After experiencing pain in her left hip for two years, Berrien Springs resident Beth Siebenmark realized it was time to take action.
“The pain was right in my groin and ran down my leg,” said Beth, a retired corrections officer.
“It didn’t seem to be coming from anywhere, and it didn’t seem to be getting better. That’s when I knew I needed help.”
Beth’s family physician, Samuel West, MD, of Franciscan Physician Network in New Buffalo, referred her to Kenneth Edwards, MD, of Southwest Michigan Center for Orthopaedics and Sports Medicine in St. Joseph. After talking with Beth and reviewing her x-rays, Dr. Edwards gave her the news she had expected—that she would need a total hip replacement.
Fortunately, new technology at Lakeland Medical Center, St. Joseph, would make it possible for Dr. Edwards to perform Beth’s hip replacement using the direct anterior approach, a minimally invasive option that results in a smaller incision, less tissue trauma, and less pain for the patient. This approach utilizes a unique hip and knee arthroplasty surgical table, called the HANA table, which allows a surgeon to reach the hip joint from the front of the hip, as opposed to the side or back, so that work can be done through the natural interval between the muscles.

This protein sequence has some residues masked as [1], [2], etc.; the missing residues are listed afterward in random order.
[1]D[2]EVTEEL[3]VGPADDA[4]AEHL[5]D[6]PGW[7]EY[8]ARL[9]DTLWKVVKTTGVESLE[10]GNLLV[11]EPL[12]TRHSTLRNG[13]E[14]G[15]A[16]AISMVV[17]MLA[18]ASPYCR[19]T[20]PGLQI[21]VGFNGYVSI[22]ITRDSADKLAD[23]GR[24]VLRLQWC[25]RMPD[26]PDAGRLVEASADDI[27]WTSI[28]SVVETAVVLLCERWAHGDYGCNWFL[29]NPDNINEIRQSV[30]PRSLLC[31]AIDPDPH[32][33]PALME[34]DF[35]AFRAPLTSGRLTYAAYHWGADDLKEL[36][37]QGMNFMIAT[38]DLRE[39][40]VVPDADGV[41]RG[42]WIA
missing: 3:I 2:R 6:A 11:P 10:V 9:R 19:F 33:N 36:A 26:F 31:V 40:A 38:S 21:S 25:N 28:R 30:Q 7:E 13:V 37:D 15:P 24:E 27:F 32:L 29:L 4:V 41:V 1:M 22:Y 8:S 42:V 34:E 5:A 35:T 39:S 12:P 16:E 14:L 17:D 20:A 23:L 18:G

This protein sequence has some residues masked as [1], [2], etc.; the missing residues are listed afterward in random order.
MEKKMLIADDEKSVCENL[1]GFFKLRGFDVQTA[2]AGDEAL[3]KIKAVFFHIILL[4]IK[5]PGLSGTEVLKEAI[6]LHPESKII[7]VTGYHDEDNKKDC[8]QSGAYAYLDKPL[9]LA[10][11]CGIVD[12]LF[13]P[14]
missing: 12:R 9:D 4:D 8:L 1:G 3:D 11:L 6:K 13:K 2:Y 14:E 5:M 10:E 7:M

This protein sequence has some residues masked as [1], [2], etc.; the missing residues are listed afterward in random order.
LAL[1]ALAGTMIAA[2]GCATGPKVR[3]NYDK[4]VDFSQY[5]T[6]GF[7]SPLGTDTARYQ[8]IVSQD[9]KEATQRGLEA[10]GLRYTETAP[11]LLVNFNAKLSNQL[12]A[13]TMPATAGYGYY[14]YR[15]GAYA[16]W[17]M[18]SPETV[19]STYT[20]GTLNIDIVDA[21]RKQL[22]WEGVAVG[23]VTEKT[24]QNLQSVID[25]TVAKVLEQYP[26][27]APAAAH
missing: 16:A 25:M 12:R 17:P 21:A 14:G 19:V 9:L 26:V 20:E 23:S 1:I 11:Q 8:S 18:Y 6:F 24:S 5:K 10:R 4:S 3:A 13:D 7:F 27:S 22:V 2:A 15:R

Beth felt confident about being the first patient to undergo this new procedure at Lakeland—especially given how pleased she was with the results of her knee surgery with Dr. Edwards in 2010.
“Dr. Edwards does great work, and I had absolutely no problems with my knee replacement four years ago,” she said.
After a successful surgery on December 16, Beth was soon up walking the hallways at the hospital and participating in Lakeland’s Total Joint Camp, specialized rehabilitation designed to help joint replacement patients safely return to daily activities.
“It was as smooth as could be,” Beth said. “They glued me together, so I didn't even have stitches or staples.”
Today, Beth can keep up with ten grandchildren and three great-grandchildren without having to worry about pain slowing her down. She says she wouldn’t hesitate to recommend the direct anterior approach to anyone facing hip replacement surgery.
“I’m amazed by how quickly I recovered,” Beth said. “I can walk—I could probably even run if I had to!”